Not a Lexis Advance subscriber? Try it out for free.

Matzner v. Seaco Ins. Co.

Superior Court of Massachusetts, At Suffolk

August 26, 1998, Decided




Plaintiffs challenge defendant's refusal to pay, under an insurance policy it issued to plaintiffs, damages associated with the carbon-monoxide contamination of plaintiffs' apartment building. Plaintiffs assert that defendant breached its contract and violated G.L.c. 93A and c. 176D. Both parties have moved for partial summary judgment. For the reasons set out below, plaintiffs' motion is allowed in part and denied in part, and defendant's motion is denied.


The following facts are undisputed unless otherwise noted. At all relevant times, plaintiffs Joseph and Alexander Matzner ("the Matzners") owned an apartment building at 270 Clarendon Street, Boston ("the Building"), and were insured by a "Businessowners" insurance policy ("the Policy") issued by defendant SEACO Insurance Company ("SEACO"). The Policy's "Businessowners Special Property Coverage [*2]  Form" ("the Form"), on which the Matzners rely for coverage, states that:

We will pay for direct physical loss of or damage to Covered Property at the premises described in the Declarations caused by or resulting from any Covered Cause of Loss.

The Form defines "Covered Cause of Loss" as:

RISKS OF DIRECT PHYSICAL LOSS unless the loss is [excluded or limited in subsequent sections of the Form].

The Form does not define either the term "direct physical loss . . . or damage" or the term "RISKS OF DIRECT PHYSICAL LOSS."

In addition to explaining what is covered, the Form contains several relevant exclusions, discussed below as necessary.

The parties' dispute over the scope of coverage arises from events beginning February 10, 1995, when a tenant in Unit # 4 of the Building called the Boston Fire Department because the unit's carbon-monoxide detector had sounded. The Fire Department arrived, measured a high level of carbon monoxide, 2 and directed the tenants to leave the unit. 3 Mr. Matzner contacted his heating service, which in turn contacted a chimney-sweep service. Employees of both services came to the building and reviewed the condition [*3]  of the building's chimney. One or both concluded that the carbon monoxide buildup was due to "some sections of old round galvanized pipe" that had "wedged [their] way into the top of" and were blocking the chimney. As of the filing of the summary-judgment motions, the parties had not discovered how the pipe found its way into the chimney.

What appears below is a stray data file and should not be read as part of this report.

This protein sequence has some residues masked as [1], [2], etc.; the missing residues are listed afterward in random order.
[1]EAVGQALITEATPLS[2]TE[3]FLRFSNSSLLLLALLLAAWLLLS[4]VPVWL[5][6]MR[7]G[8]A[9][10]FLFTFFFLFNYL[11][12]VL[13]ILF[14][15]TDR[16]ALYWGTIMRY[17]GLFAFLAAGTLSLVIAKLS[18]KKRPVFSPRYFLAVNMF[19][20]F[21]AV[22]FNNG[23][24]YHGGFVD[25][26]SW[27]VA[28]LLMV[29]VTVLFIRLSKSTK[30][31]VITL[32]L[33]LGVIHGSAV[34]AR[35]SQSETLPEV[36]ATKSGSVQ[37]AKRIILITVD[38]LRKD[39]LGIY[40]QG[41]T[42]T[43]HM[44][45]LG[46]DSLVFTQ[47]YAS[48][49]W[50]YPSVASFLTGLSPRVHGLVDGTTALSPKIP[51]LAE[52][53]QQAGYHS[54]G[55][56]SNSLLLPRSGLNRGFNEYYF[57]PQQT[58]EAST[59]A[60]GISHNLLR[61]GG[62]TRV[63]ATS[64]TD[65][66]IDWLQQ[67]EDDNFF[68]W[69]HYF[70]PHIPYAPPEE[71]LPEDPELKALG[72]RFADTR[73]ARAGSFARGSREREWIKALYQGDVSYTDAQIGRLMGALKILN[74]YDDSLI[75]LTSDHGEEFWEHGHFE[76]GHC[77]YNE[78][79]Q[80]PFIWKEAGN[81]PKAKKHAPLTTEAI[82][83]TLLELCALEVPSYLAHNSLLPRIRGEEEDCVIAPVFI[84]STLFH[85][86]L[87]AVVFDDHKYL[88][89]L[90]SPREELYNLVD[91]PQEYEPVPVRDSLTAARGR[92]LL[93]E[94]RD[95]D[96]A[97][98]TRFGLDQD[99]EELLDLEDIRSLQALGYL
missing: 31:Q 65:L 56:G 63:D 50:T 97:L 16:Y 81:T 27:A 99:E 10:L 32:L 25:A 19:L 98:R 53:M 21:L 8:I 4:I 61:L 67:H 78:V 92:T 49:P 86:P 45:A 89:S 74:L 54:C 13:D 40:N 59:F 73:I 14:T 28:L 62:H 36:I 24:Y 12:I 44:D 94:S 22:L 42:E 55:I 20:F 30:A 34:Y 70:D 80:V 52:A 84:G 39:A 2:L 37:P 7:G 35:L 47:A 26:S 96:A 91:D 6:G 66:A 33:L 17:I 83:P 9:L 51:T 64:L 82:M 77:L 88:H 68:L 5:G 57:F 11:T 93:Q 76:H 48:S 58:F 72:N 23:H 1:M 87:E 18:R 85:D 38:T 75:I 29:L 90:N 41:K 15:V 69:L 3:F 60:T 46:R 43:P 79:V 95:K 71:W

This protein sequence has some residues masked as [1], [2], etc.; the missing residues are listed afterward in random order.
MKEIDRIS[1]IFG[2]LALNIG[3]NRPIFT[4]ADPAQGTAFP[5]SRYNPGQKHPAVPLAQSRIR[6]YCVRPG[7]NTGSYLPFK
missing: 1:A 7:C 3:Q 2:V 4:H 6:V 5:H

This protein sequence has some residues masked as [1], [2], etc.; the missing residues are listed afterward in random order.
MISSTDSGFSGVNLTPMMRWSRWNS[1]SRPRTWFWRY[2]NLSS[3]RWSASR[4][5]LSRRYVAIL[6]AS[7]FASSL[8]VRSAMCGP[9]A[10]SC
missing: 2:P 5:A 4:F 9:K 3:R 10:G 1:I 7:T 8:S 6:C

[*4]  The chimney-sweep service removed the piping; however, the alarm in Unit # 4 sounded again the next day. The chimney-sweep service returned and cleaned and tested the chimney again. Consultations among the chimney-sweep service, a building inspector and the plaintiffs' heating company yielded the suggestion that the chimney be lined and an exhaust fan installed on its top, both of which were done.

Read The Full CaseNot a Lexis Advance subscriber? Try it out for free.

Full case includes Shepard's, Headnotes, Legal Analytics from Lex Machina, and more.

1998 Mass. Super. LEXIS 407 *

Joseph Matzner et al. 1 v. Seaco Insurance Company

Disposition:  [*1]  Plaintiffs' motion for partial summary judgment ALLOWED as to Count I and DENIED as to Count II, and defendant's cross-motion DENIED in its entirety.


contamination, insured, physical loss, coverage, pollution exclusion, pollution, plaintiffs', summary judgment, ordinance, property damage, insurance policy, carbon monoxide, carbon-monoxide, adjuster, ambiguous, smoke, paint, exclude coverage, cause of loss, industrial, includes, premises, tangible, chimney, tenants, cases, objectively reasonable, liability policy, summary-judgment, chimney-sweep

Civil Procedure, Summary Judgment, Entitlement as Matter of Law, Genuine Disputes, Judgments, General Overview, Legal Entitlement, Materiality of Facts, Burdens of Proof, Appropriateness, Insurance Law, Policy Interpretation, Reasonable Expectations, Claim, Contract & Practice Issues, Question of Law, Ambiguous Terms, Ordinary & Usual Meanings, Contracts Law, Defenses, Ambiguities & Mistakes, Construction Against Insurers, Reasonable Person, Commercial General Liability Insurance, Exclusions, Pollution, Real Property Law, Environmental Regulations, Liabilities & Risks, Contractual Relationships, Property Insurance, Coverage, Property Damage, Pollution